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Disability discrimination claim against lender dismissed

View profile for Andrew Turner
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In the recent case of Green v Southern Pacific Mortgage Limited, the Court of Appeal was asked to consider whether a lender’s failure to agree to change a disabled borrower’s mortgage from a repayment mortgage to an interest-only was discriminatory.

Section 19 of the Equality Act 2010 imposes a duty on service providers not to act in a discriminatory manner. 

Where the service provider puts a disabled person at a substantial disadvantage in comparison with those who are not disabled, the service provider must take such steps as are reasonable to avoid the disadvantage. 

The facts of the Southern Pacific case were that Mrs Green entered into a mortgage of her property with Southern Pacific on a repayment basis.  She subsequently began to suffer from severe depression which amounted to a disability for the purposes of the discrimination legislation.  Southern Pacific were aware of this disability.

Mrs Green then fell into mortgage arrears. Southern Pacific issued proceedings seeking possession of the property.  Mrs Green requested that her mortgage be switched to an interest‑only mortgage but Southern Pacific refused.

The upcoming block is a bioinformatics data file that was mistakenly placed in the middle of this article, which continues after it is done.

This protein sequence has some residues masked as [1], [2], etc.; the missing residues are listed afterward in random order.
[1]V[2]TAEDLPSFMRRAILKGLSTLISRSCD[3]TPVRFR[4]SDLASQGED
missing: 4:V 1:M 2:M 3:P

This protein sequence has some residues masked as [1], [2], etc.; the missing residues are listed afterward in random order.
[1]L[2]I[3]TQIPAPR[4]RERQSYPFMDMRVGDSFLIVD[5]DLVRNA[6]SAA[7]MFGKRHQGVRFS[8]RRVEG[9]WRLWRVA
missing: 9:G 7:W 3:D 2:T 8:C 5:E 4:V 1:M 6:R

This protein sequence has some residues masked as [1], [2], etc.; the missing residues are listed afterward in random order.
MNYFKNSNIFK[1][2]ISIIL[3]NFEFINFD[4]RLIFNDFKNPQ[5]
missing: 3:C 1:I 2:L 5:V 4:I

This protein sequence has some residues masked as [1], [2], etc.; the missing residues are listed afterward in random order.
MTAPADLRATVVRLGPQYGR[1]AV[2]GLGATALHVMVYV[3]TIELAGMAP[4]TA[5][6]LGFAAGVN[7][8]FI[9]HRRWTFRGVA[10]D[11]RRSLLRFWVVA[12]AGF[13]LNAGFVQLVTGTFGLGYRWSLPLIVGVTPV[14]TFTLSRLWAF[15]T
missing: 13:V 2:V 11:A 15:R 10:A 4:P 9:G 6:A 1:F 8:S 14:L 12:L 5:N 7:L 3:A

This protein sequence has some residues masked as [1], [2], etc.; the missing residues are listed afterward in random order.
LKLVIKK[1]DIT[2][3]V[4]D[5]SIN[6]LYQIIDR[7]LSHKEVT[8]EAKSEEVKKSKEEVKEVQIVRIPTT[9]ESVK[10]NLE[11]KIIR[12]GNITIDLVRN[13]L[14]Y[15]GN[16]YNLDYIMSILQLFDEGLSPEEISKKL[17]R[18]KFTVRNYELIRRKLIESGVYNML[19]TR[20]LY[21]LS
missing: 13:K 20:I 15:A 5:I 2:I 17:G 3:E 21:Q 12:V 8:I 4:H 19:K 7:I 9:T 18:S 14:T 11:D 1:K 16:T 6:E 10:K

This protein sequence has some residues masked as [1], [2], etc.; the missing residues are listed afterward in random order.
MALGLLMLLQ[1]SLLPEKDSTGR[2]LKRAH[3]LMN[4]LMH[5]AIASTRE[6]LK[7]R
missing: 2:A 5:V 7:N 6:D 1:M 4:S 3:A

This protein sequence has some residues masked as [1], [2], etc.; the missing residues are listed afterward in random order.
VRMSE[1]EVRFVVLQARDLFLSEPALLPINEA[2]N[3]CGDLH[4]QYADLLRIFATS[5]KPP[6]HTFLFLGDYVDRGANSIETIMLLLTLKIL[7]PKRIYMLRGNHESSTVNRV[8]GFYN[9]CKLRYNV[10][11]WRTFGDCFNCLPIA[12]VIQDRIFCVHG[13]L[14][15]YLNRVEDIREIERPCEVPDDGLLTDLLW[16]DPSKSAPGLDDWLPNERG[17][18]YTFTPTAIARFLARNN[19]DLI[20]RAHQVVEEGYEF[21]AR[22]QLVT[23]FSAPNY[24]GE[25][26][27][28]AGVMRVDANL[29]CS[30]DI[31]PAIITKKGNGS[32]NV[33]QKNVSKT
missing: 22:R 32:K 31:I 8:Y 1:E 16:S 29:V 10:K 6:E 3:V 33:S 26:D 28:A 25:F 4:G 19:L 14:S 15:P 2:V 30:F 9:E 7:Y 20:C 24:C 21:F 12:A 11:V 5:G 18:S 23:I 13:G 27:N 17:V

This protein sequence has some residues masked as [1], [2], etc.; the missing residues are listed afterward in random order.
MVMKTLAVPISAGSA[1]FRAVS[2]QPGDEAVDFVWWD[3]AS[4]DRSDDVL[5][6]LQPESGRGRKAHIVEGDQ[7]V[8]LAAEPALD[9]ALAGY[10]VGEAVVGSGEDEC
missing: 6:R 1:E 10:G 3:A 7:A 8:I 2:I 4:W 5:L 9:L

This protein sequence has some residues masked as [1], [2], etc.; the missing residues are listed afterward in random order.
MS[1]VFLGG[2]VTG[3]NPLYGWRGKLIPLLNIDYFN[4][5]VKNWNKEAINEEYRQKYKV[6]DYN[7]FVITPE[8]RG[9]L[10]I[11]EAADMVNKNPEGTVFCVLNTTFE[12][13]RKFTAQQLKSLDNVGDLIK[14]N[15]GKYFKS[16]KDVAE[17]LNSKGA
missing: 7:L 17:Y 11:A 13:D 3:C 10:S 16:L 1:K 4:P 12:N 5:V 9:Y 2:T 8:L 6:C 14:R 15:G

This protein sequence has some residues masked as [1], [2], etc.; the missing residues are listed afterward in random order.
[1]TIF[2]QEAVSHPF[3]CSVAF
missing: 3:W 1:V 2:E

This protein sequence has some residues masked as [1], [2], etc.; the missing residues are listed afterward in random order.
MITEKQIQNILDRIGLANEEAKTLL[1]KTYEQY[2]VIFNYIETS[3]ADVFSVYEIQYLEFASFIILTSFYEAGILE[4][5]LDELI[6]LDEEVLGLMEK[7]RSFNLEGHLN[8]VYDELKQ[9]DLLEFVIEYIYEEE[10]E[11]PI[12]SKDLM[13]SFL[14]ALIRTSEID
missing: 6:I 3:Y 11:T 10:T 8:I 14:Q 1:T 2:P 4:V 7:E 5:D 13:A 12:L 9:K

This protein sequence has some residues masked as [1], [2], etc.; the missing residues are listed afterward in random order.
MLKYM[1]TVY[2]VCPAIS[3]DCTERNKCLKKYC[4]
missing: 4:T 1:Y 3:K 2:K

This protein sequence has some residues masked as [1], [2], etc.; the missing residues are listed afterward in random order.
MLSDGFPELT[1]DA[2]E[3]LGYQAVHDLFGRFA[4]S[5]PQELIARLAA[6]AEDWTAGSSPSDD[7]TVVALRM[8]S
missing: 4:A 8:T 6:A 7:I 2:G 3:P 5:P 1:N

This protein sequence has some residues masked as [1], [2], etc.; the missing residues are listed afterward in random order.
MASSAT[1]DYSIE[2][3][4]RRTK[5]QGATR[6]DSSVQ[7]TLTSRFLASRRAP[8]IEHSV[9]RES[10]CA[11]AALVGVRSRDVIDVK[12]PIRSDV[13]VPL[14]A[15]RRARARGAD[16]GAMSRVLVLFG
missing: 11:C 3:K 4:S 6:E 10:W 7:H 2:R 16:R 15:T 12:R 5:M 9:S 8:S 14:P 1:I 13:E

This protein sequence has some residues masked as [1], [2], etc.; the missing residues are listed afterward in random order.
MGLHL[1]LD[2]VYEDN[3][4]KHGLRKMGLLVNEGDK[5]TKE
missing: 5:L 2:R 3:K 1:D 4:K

Mrs Green sought to defend the possession claim by relying upon the disability discrimination legislation and arguing that Southern Pacific had discriminated against her by failing to make reasonable adjustments. Put simply, she argued that the lender was discriminating against her by failing to allow her to switch to an interest-only mortgage.   

The County Court dismissed the defence and granted the order for possession.

Mrs Green appealed to the Court of Appeal.

The Court of Appeal dismissed her appeal and ruled, in summary, that:-

  • an interest‑only mortgage differed entirely from a repayment mortgage.  It was a different service, with a different loan, and a different and uncertain security.  Mrs Green was effectively seeking a new loan, with new terms, because she was in default.

     

  • Southern Pacific’s policy of not allowing borrowers to convert from a repayment mortgage to an interest‑only mortgage was a policy that applied to all people.  There was therefore no basis for arguing that “adjustments” could be made to bring about an equality of result for everyone. 

     

  • it would be unreasonable to expect Southern Pacific to exclude disabled persons from its policy of not allowing customers to switch to different types of mortgage.  This would require Southern Pacific to accept a lesser form of security for its loan and was not a reasonable adjustment.

The decision confirms that the provision of an interest‑only mortgage is a wholly different service from the provision of a repayment mortgage for the purposes of the disability discrimination legislation and that refusing to allow a borrower to switch from one to the other is not discriminatory and is not unlawful.

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